What began as one of ten “moonshot ” projects for the company is now proceeding steadily as Google intends to test prototype models of its self-driving vehicles on public roads this summer, claiming its computerized cars are actually safer than those steered by humans. These new vehicles come equipped with standard automated additions, such as cruise control and parking assist, pushing the boundaries of machine control even further. The plan is to eventually deliver a car that can automatically drive from origin point to destination without any human intervention at all.
Google’s fleet of automated cars have already amassed more than 1.7 million miles on the road – while experiencing a mere dozen accidents. None of the accidents caused any fatalities, and Google maintains that incidences were caused by fallible humans rather than the driverless vehicles themselves. With this remarkable record backing them, Google will now move forward to test cars that it has built in-house rather turning to traditional model manufacturers such as Lexus to house the software.
Assuming that Google’s driverless technology will ultimately prevail, achieving mainstream acceptance and widespread public adoption, the reverberations of its success will be felt throughout several key industries. The introduction of automated vehicles stands to impact both economic and societal aspects of travel and transportation.
With the implementation of automatic vehicles on major roadways we will likely see accidents decrease considerably. A large percentage of car crashes and other accidents are the result of human error, risks which would be almost completely eliminated with the adoption of cars that drive themselves. This change will lead to lower insurance premiums (even the eradication of traditional car insurancealtogether) and significant savings for consumers. Road congestion will decrease and travel times will diminish, as the vehicles communicate wirelessly with one another and work together to keep traffic flowing smoothly.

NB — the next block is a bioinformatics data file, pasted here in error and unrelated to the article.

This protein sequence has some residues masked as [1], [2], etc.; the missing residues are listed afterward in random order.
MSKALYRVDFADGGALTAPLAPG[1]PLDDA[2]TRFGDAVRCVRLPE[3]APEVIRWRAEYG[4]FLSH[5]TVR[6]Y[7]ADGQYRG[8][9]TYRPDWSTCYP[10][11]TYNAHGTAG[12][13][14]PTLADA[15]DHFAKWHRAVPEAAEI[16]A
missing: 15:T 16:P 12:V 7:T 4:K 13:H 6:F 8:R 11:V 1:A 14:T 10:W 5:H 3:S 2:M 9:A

Experts believe that autonomous vehicles will become the norm within the next ten years. What was once a space age innovation has become a very real way to mitigate many of the problems associated with traditional automotive driving.
Google’s uniquely designed prototypes, bearing a resemblance to other diminutivevehicles like the Smart Car, are capped at a speed limit of 25 mph and fitted with a steering wheel and brake system per California road requirements. The company is said to be producing many of them in America’s first-and-forever Motor City, Detroit, MI. Google engineers are hesitant to test the tiny cars on snowy roads, however, so they will be taking to the streets of Mountain View instead to undergo trials.
And while Google is at the forefront of the “connected” car revolution, it’s not the only name in the game. Apple has been keeping its efforts largely under wraps, but there are strong indications that it is also seriously working on a driverless project. BMW, Audi, Tesla and Mercedes-Benz are all developing their own solutions as well. In Audi’s case, we soon could see some serious competition between the luxury automaker and Google emerge, as the two top contenders duel to bring a driverless product to market.
Audi intends to ship its A8 sedan with automated technology perhaps as early as 2017. A specially equipped Audi Q5 has already made a 3,400-mile trek from San Francisco to New York with the computer in control of the vehicle 99 percent of the time. Another challenger to come from left field in the driverless space is Chinese search leader Baidu, which is also looking to premier a fully automated vehicle within the year. Of course, bringing these prototypes up to speed is still a long way from anyone being able to purchase one. But we’re getting closer.